When British filmmaker Sir Steve McQueen makes a film, you pay attention. McQueen has quietly become one of the best directors of his generation with critical darlings such as the perhaps underseen Michael Fassbender-led films Hunger and Shame, the Oscar-winning Solomon Northup-biopic 12 Years a Slave, and his 2018 heist film Widows, which did not get the awards attention it deserved. In 2020, McQueen released a collection of films — an anthology — titled Small Axe at film festivals and later on, for example, BBC or Prime Video (on the Danish Broadcasting Corporation’s streaming service in my territory).Continue reading “REVIEWS: Steve McQueen’s ‘Small Axe’ Film Series (2020)”
Directed by Darius Marder — Screenplay/Story by Darius Marder, Abraham Marder, and Derek Cianfrance.
If I’m not mistaken, Darius Marder’s first narrative feature film, Sound of Metal, was originally slated to be released in Danish theaters in December of 2020. However, when all of Denmark’s theaters were then ordered to close due to another lockdown as a result of the COVID-19 global pandemic, the film was basically put in some sort of limbo. This week, on April 12th, 2021, I finally got the chance to watch one of my most anticipated films of the 2020 awards season, when it was released on Amazon Prime Video. In short, it was definitely worth the wait.Continue reading “REVIEW: Sound of Metal (2020)”
I really enjoyed doing this for the last two years, so it’s happening again! It has become a tradition of mine. The 92nd Academy Awards ceremony was only just held a few days ago, and I’ve only seen, like, a handful of films from 2020 at this point. I think I have a pretty good idea of what is coming out this year, though. So, without further ado, let’s get to it. Continue reading “Early 93rd Academy Awards Predictions – Special Features #63”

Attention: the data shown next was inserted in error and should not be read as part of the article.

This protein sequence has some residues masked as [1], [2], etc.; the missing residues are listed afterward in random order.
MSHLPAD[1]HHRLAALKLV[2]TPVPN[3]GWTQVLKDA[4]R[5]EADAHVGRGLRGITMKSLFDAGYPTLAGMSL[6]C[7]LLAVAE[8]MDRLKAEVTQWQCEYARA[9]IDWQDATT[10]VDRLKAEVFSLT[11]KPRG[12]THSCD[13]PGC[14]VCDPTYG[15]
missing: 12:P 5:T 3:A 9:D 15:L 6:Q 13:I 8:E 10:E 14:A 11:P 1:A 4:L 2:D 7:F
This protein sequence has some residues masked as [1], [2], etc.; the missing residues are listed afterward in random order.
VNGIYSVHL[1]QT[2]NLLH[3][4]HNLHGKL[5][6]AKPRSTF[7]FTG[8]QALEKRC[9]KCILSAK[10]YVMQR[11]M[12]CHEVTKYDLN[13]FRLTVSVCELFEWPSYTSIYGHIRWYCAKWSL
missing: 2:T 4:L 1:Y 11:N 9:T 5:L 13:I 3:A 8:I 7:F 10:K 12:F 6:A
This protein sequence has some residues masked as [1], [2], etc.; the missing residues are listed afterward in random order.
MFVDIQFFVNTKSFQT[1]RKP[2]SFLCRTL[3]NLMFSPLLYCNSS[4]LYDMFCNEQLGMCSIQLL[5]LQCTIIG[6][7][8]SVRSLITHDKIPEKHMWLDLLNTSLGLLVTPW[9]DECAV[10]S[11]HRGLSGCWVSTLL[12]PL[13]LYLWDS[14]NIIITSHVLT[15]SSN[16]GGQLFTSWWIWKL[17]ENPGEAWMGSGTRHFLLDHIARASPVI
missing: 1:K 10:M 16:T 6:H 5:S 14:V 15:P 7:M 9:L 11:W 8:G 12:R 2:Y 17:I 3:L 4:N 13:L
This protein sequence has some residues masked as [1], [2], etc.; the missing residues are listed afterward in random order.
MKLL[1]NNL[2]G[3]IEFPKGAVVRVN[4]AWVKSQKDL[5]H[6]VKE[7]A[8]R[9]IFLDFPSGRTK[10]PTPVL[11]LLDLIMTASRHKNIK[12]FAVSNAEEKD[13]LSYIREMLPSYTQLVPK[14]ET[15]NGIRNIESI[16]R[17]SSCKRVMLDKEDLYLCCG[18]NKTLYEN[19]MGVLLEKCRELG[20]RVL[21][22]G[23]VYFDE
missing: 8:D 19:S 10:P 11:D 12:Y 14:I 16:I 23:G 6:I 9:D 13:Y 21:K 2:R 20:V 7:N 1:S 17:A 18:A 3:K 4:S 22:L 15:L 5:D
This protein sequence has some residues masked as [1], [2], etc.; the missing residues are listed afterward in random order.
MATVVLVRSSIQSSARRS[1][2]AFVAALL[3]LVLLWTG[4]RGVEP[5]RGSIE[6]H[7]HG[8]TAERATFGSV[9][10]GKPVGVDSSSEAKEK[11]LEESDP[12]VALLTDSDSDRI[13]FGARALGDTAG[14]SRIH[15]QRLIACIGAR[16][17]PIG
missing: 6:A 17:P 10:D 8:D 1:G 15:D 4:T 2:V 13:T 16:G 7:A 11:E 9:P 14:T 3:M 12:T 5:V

The following is a review of Troop Zero — Directed by Amber Finlayson & Katie Ellwood (also known as Bert & Bertie).
Bert & Bertie’s Troop Zero is a feel-good dramedy about a young girl, Christmas Flint (played by Mckenna Grace), who looks to the stars in search of life and her mother. She lives in a trailer park with her widowed father, Ramsey (played by Jim Gaffigan), who has told his daughter that her mother is among the stars, comets, and meteors. Because of this Christmas is obsessed with space, and she sometimes uses odd descriptions to describe people in her life. For example, Christmas, at one point, calls Miss Rayleen (played by Viola Davis) an “an intergalactic warrior,” even though she is nothing of the sort. One day, Christmas overhears that girl scout troops will compete at a jamboree to have their voices recorded by NASA and sent into space. This is a dream come true for the perennially bullied Christmas, so she begins to assemble a group of misfits to compete as a girl scout troop at the jamboree, but she soon learns that the girl scout community will not easily accept unique newcomers. Continue reading “REVIEW: Troop Zero (2020)”
The New Golden Age of Television continued in 2019 with yet another great year of television. This must be reiterated year after year — yes, even in a year with a disappointing conclusion to Game of Thrones — 2019 continued that age, or trend, in which television is as effective as, or even more so than, cinema. For some, television of 2019 is undoubtedly best defined by the conclusion to shows like Game of Thrones or Fleabag, and, for others, it is best defined by limited series that shocked you to your core. Continue reading “Top Ten TV-Shows of 2019”